Nextcloud 16 implements Access Control Lists to replace classic File Servers

Originally published at: https://nextcloud.com/blog/nextcloud-16-implements-access-control-lists-to-replace-classic-file-servers/

Nc 16 logo

While Nextcloud is often used in companies to replace aging ‘shared folder’ solutions like a Windows Network Drive, the sharing model modern Dropbox-like solutions use is very different. Rather than a single, fixed folder structure available to all users and tightly controlled by IT, users have their own view on their data and can share files and folders at will with others, who will receive shared files in their home file view.

As this release brings so many improvements, we’ve written 4 other blogs with more details about the main features:

ACLs in sidebar

The old and new ways of sharing

A major difference between the folder tree ruled by system administrators and the user-centric view is the use of access control lists (ACL’s) in the ‘old’ world. These allow an admin to share a folder with all users while changing the access rights on sub folders and folders in those folders and so on. This makes it possible to have read-only access to a top folder, write access to a sub folder, read-only to a folder in there again and so on. Nextcloud can give users access to a Windows Network Drive as external storage and respects these ACL’s, but does not otherwise expose them for manipulation.

Nextcloud 16 introduces support for ACL’s in group folders. System administrators can set, on every file and (sub)folder in a group share, specific access rights. These are inherited by default, so a ‘no write access’ for a specific user or group will apply to all files and sub folders, unless overridden again by the system administrator.

Available for configuration are Read, Write, Create, Delete and Share permissions, each of which can be set to ‘inherit’, ‘allow’ or ‘deny’ for each user or group for each file and (sub)folder in a group share.

How it works

To set up a group folder with ACL’s, the administrator enables the Group Folders app, creates a group folder and selects the groups who should have access to it. Make sure the admin who has to set up the permissions is included. Then, enable the ‘advanced permissions’ setting.

In the Files app, go to the group folder and look at the sharing view. There will be a group folder permissions view, where you can specify permissions. Use the ‘Add advanced permission rule’ button to add a rule.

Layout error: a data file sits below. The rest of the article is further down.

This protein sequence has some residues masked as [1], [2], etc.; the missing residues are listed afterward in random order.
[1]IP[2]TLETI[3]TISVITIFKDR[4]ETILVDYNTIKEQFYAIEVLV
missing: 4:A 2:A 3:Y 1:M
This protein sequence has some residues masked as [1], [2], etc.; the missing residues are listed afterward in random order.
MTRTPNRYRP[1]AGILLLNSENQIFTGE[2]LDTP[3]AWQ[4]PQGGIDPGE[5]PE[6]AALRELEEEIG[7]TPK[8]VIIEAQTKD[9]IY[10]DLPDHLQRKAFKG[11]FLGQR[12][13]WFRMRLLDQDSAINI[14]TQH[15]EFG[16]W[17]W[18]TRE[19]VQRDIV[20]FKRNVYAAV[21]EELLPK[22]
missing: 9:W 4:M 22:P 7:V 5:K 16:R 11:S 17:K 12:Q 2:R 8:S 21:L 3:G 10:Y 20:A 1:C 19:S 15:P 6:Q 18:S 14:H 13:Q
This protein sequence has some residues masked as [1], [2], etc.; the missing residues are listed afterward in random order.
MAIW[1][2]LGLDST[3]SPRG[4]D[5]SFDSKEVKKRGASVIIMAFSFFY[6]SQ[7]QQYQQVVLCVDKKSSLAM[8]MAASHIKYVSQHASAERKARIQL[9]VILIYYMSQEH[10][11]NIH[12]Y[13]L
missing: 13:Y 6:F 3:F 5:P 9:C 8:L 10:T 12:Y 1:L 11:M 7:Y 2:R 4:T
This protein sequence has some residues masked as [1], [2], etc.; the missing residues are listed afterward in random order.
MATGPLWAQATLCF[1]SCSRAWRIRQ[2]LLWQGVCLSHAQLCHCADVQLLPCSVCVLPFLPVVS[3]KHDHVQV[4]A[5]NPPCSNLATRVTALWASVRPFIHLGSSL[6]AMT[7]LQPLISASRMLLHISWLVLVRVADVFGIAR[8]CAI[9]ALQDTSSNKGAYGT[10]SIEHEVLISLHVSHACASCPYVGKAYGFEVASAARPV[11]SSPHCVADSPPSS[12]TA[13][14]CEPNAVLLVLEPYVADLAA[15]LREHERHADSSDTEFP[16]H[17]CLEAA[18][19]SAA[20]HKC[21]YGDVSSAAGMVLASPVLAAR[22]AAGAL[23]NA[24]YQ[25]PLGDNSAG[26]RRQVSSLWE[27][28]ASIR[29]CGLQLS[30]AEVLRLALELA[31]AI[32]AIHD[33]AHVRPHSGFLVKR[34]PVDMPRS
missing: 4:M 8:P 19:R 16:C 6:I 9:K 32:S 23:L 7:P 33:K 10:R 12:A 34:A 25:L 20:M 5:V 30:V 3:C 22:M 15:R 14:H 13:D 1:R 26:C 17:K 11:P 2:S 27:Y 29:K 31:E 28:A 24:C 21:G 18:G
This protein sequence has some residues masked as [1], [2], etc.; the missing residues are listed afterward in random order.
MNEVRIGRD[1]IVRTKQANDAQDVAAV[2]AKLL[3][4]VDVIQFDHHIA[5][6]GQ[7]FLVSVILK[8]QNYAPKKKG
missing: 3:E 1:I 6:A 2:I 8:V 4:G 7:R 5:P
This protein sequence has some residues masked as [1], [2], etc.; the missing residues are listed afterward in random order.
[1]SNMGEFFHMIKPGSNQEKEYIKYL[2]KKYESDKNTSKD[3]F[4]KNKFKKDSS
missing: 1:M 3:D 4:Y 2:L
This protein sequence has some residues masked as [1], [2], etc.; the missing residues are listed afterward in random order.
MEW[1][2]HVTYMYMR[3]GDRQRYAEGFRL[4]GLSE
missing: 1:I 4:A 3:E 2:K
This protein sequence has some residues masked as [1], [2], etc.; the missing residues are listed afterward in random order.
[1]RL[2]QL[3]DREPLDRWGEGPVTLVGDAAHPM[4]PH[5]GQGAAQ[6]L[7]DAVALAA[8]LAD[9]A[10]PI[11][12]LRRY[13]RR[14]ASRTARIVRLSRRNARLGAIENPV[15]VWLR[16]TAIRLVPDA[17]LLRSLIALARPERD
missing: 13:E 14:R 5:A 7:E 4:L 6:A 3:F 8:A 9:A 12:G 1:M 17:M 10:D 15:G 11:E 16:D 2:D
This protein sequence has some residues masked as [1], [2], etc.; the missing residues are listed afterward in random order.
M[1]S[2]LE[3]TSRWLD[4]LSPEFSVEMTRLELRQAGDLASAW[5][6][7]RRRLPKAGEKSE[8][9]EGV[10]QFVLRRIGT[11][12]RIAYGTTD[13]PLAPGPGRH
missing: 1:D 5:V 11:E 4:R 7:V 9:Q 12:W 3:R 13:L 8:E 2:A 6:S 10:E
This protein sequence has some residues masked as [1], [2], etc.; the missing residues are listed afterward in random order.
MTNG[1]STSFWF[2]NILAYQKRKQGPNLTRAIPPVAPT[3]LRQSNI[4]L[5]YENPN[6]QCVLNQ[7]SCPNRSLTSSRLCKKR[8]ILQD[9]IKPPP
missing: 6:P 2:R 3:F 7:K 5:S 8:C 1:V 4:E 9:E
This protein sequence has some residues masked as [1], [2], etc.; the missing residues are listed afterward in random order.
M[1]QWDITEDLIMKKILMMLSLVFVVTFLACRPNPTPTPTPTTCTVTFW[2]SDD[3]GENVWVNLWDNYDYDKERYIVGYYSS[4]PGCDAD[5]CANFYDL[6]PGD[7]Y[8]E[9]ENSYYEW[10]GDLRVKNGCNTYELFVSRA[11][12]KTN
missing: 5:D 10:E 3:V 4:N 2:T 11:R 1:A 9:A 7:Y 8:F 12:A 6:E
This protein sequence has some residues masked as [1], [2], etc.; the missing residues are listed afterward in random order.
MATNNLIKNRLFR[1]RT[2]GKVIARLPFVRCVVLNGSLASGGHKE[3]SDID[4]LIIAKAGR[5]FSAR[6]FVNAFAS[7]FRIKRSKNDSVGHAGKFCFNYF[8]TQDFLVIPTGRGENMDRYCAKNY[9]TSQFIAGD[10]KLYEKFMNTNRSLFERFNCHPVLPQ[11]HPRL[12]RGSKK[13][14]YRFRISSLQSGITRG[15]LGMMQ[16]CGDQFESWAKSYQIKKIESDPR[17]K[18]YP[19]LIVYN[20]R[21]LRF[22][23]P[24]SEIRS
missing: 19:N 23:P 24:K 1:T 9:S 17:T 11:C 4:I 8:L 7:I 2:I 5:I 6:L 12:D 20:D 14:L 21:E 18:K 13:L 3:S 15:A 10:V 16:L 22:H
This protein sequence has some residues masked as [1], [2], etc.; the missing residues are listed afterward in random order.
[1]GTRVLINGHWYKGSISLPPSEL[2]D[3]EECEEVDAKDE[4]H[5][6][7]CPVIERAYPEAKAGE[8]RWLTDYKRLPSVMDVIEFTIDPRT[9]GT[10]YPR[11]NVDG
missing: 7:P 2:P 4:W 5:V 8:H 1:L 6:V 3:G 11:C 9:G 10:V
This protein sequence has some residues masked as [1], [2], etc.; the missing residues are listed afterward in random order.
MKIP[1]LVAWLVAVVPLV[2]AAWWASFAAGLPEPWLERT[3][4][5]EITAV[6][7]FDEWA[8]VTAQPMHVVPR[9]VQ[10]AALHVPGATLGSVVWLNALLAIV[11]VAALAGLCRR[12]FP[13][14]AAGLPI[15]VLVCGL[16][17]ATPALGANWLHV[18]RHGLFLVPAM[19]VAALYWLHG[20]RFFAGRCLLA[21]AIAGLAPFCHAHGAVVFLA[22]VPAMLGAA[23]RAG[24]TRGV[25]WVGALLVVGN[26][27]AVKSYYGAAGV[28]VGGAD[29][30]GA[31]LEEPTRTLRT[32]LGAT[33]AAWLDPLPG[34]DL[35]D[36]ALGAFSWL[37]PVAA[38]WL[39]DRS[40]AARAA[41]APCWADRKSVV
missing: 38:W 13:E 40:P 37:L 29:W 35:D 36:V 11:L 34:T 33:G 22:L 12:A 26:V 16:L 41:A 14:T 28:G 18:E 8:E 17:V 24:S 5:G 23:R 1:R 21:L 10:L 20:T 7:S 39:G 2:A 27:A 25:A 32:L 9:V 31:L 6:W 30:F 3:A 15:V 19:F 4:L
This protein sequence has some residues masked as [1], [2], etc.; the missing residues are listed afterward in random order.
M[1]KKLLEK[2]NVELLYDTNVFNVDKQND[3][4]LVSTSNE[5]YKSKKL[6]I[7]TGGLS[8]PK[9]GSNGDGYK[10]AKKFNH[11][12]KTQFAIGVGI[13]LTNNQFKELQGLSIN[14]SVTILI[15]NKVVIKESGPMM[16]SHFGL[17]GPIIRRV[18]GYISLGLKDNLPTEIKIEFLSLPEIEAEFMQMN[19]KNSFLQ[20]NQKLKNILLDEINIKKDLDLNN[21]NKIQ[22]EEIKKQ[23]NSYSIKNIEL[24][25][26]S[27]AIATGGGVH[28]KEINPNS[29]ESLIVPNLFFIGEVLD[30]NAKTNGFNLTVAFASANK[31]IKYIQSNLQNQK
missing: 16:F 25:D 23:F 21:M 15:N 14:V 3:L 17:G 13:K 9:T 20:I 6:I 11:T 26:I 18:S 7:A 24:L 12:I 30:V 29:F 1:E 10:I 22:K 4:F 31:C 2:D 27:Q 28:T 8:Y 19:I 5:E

You now pick from a list of all groups and users who have access to the group folder and can then set the fine-grained permissions. Note that ‘inherit’ is default, and by removing the rule with the ‘x’ on the right you can return to the permissions inherited from the parent folder.

Users can see what their rights are, but not modify them.

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Are these new ACLs working only for Group Folders?
You wrote:
“Nextcloud can give users access to a Windows Network Drive as external storage and respects these ACL’s”
How can it be set? I don’t see “Advanced Permissions” option for external storage

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As the news text describes it, it is only available for Group Folders, yes.

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is server<>server federation with circles working now?

Will Group folders support file encryption in NC16?
Their limit in NC15 prevents me from deploying group folders in our company.

I don’t know the exact roadmap but we’re expanding the integration of Group Folders more and more… You could join the upcoming enterprise day where Group Folders is one of the subjects to learn more…

Hi all!

I’m wondering how I could tweak Group folders into allowing reading/opening a file but preventing any update (denying write privilege)… I expected that write=off would be enough, but it isn’t, just prevents me from creating a new file or copying a file into the folder.

By the way, removing the read privilege doesn’t prevent me from opening and updating the file through webdav connection either, thus making the plugin useless if you can easily circumvent the ACL by using any other client rather than accessing the repository with your web browser… :frowning:

Any clue on this? Is there any tool which enforces access rights at the OS level?

Other issue: when fine-tuning ACL within the Files app, the plugin shows deactivated users as well…

Thanks in advance for any help!

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Hi Community,

Any help on this topic would be greatly appreciated! Thanks in advance!

Maybe not exact what you want, but you ca do this on a subfolder created under a groupfolder
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Thanks for the tip! I’ll check this as soon as I can, but surprisingly, the Group Folders settings now displays an empty page! Have to fix this before…

Hello,

Explanation says

the administrator enables the Group Folders app, creates a group folder and selects the groups who should have access to it.

But what shall we do to enable this to existing folders ?

As far as I understand, there is currently no way to migrate an already created folder into a group folder. The only solution is to create a new group folder and move existing files to it.
If it doesn’t already exist, you should think about opening a feature request to get this function added in a future release.

Easy. Create a new groupfolder and adjust the permissions. Do not use the same name for the groupfolder as the existing. Move all files from the existing. Delete the existing folder.